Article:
What is Probate?
The term Probate is used in reference to the court or legal process through which the disposition of the remaining assets and liabilities of a deceased person occurs. An easily authenticated will and estate planning tools can be used to avoid much of the time and expense of probate.
Either an executor named in the deceased’s will or an administrator (if there is no will) is appointed by the probate court to collect the assets of the deceased, pay liabilities where appropriate, and distribute the assets of the estate to beneficiaries or heirs.
Probate with a Will
When a person dies with a valid will, the Executor named in the will is responsible for initiating the probate process by filing an application to probate with the appropriate probate court within 4 years from the date of the death of the deceased. Once the probate court determines the will to be valid under Texas law, the Executor has the legal power to act on behalf of the deceased.
Contact a Houston probate attorney at The Tholstrup Law Firm, L.P. online or at (713) 533-8457 to schedule a consultation.
An Executor approved by the probate court is responsible for locating and overseeing the collection and distribution of the assets and payment of the liabilities of the deceased. The Executor’s inventory of the deceased’s assets and liabilities must be filed and approved by the court. The Executor is responsible for selling or transferring assets per the wishes of the deceased as specified in the deceased’s will.
Probate without a Will
When a person dies without a will, he is termed to have died intestate. This can also be true if the will presented to the court is found to be invalid.
The intestate probate process begins with the appointment of an Administrator who functions largely as an Executor, but may have more court supervision of the actions taken.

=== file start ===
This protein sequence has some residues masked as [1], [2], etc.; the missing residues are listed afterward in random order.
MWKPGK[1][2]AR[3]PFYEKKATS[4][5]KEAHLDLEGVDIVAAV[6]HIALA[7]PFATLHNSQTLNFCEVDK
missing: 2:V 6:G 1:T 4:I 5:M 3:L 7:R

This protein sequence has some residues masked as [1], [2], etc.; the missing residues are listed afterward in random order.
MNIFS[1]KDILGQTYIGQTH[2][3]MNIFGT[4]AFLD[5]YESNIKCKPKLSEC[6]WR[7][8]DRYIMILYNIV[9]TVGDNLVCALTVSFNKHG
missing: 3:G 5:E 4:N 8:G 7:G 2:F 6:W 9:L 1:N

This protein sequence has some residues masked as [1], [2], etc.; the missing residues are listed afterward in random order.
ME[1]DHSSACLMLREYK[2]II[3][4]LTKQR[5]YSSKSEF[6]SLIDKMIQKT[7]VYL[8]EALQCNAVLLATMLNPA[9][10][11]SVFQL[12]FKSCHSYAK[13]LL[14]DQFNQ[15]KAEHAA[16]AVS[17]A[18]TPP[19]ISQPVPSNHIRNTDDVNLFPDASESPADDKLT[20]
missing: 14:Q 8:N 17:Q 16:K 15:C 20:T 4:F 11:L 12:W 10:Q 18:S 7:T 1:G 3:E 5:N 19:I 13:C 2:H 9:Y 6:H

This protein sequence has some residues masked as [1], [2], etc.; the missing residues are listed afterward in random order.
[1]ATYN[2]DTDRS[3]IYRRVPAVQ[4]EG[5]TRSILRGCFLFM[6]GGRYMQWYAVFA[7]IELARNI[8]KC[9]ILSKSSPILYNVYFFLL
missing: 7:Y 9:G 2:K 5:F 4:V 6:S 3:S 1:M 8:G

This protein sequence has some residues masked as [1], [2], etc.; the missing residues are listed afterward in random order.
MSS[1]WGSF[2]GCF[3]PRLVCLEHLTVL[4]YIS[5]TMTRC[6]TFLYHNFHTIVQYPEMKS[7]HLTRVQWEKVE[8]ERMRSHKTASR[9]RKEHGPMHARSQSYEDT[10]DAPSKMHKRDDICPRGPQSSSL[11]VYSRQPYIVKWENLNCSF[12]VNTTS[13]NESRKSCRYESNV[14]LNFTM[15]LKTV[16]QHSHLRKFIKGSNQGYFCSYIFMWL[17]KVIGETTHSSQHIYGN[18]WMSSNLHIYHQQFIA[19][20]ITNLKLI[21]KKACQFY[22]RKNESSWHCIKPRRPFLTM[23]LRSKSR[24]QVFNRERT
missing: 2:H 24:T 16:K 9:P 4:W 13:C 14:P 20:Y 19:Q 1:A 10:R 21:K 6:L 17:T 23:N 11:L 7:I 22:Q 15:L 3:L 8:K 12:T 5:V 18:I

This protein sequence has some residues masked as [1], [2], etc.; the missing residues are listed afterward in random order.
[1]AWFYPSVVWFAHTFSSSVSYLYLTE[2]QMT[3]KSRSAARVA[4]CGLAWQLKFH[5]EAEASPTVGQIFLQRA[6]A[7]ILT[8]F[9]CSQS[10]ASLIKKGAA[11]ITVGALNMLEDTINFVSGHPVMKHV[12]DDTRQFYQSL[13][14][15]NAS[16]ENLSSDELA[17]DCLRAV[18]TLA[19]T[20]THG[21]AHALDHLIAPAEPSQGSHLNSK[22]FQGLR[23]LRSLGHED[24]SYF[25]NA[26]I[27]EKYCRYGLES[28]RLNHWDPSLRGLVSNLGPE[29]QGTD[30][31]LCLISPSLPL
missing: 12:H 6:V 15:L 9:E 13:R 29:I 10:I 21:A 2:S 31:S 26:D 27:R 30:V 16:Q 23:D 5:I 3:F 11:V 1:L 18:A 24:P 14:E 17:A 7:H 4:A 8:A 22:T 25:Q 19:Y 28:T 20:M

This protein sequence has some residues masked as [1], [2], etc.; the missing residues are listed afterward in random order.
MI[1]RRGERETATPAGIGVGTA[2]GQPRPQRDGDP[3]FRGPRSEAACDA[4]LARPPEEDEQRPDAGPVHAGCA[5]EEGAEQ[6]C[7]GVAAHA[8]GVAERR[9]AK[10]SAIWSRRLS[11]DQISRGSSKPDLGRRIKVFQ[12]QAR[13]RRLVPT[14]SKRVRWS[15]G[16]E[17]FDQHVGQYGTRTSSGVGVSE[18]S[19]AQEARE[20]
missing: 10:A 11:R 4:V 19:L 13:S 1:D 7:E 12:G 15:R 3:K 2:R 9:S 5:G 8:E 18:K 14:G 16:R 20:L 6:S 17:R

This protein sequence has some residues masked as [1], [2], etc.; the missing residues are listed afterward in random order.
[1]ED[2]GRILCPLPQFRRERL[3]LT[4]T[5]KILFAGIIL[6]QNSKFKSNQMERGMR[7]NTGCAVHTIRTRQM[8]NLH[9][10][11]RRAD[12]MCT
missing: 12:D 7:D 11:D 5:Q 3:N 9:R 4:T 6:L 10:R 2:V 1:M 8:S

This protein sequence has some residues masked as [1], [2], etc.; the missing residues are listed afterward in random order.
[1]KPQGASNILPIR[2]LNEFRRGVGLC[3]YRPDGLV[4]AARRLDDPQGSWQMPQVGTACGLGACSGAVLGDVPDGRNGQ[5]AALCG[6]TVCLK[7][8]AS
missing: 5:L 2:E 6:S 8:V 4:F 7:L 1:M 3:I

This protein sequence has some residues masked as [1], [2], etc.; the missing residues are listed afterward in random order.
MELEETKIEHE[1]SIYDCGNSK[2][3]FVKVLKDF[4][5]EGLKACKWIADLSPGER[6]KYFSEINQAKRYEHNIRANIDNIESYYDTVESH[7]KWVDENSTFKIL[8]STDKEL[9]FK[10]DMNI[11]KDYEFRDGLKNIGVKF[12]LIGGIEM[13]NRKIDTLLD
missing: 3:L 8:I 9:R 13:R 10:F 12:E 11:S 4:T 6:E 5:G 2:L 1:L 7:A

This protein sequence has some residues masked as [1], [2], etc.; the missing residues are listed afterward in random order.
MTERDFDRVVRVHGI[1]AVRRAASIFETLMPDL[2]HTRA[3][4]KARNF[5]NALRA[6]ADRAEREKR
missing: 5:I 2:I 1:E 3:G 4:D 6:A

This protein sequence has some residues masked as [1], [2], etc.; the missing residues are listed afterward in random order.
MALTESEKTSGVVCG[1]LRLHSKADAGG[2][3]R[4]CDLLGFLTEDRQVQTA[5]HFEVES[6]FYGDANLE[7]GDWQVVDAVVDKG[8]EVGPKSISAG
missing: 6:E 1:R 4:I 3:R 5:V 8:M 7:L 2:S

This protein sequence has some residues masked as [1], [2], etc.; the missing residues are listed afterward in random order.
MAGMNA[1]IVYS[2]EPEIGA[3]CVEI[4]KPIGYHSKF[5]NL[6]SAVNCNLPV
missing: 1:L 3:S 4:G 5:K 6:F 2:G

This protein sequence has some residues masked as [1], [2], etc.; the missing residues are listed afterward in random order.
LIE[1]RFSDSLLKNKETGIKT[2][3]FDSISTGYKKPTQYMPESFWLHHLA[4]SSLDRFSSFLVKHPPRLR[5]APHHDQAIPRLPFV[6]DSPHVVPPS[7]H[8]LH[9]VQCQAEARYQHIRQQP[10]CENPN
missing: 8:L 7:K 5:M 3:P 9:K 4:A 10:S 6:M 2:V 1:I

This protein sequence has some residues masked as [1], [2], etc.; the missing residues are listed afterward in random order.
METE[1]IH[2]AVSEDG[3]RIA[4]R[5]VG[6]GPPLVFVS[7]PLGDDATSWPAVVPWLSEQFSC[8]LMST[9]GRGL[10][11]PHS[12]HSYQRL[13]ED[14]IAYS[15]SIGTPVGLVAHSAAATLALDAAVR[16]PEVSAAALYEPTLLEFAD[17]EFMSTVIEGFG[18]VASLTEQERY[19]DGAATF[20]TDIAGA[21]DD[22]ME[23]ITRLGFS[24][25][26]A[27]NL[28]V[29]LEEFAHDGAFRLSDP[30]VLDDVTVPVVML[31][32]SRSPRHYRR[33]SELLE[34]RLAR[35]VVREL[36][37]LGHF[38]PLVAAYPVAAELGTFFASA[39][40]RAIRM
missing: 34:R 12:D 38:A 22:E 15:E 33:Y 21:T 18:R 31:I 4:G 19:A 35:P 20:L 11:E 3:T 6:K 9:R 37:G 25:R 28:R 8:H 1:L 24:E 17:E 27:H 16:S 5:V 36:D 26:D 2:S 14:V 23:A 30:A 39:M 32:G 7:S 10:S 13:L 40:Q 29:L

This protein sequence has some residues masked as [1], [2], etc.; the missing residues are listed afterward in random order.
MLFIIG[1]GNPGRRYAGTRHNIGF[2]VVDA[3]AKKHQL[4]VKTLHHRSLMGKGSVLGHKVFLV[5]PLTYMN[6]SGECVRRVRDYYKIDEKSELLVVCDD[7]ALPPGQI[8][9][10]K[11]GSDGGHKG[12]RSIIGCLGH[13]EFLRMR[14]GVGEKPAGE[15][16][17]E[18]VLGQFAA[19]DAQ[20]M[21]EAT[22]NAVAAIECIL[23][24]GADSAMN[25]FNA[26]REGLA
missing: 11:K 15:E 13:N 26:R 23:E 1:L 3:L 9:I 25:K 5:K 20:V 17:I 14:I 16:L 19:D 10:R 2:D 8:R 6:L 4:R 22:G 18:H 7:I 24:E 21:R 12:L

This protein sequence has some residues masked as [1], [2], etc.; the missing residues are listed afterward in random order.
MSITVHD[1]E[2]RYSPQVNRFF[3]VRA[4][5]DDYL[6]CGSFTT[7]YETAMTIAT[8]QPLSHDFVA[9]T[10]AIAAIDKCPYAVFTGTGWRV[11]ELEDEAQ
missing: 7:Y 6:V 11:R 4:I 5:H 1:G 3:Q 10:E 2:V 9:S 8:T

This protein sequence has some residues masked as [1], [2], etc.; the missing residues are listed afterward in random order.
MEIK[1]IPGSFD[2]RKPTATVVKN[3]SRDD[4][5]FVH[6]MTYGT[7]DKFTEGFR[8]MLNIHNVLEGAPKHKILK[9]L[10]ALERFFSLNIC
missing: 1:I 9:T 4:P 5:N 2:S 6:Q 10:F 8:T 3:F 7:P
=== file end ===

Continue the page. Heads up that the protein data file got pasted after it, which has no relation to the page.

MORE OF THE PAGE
The Administrator’s function is to locate legal heirs of the deceased, including the surviving spouse, children and more distant relatives as needed. The laws of intestate distribution control what assets need to be distributed and how they are to be distributed among the legal heirs. The distribution has to ultimately be approved by the court.
Is Probate Required?
Probate laws in Texas generally allow an estate of less than $75,000 to avoid the probate process. If the estate qualifies, there are alternate legal actions, such as an affidavit filed with the court, Department of Motor Vehicles or with a financial institution.
Asset that have contractually designated beneficiaries or a assets jointly owned with a right of survivorship can bypass the probate process.
The most expensive and time consuming scenario is when no planning is done. If a person dies without a Will, Will Bypass instruments or a Trust, title to property is conveyed by “Intestate Succession”. Intestate Succession through a probate proceeding generally involves an Heirship Proceeding and an Administration of the Estate. With a minimum of estate planning, this time and expense (to those left behind) can be avoided.